While the effectiveness of any learning space is going to depend largely on the individuals using it, we hope that our design has provided the tools to meet the needs of our clients. As with any new technology, there will be a learning curve. Teachers will need to be trained on how to use the media stations, so they can effectively teach their students how to use them. This will include not only knowing how to pull the media station out from the wall, but also know the time frame during class when it is appropriate to send students. Students will need to be trained on how to use the computer stations during passing period so as not to make themselves late for class. They will be issued passwords that they are not to share. Misuse of the technology or repeated tardiness will result in the loss of computer privileges. The security will need to become familiar with using the closed circuit camera system to help them in their surveillance of the school. However, hopefully the posted warnings that the hallways are being monitored by a camera system will deter students from unacceptible behavior. It will still be left to the discretion of the administrators if teachers are required to monitor halls during passing periods, but our hope is that this could be a reduced or alternating duty with the use of the security monitoring system.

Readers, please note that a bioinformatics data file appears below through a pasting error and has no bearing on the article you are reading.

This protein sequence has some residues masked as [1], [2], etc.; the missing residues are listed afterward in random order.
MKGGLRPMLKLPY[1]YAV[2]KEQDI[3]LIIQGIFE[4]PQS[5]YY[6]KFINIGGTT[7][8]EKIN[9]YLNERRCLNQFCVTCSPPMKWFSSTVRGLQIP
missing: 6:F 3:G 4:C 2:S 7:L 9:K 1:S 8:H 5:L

With this renovation, Middle School X will have one of the most, if not the most, technologically advanced hallway system. We hope that teachers, administrators, aides, and students will maximize the resources to make the new hallways not only an effective transitional space, but an effective learning space as well.





4) - used to create floorplans

5) Jameison, P., et. al. (2000). Place and Space in the Design of New Learning Environments. HERDSA (Higher Education Research and Development). 19:2, 221-237.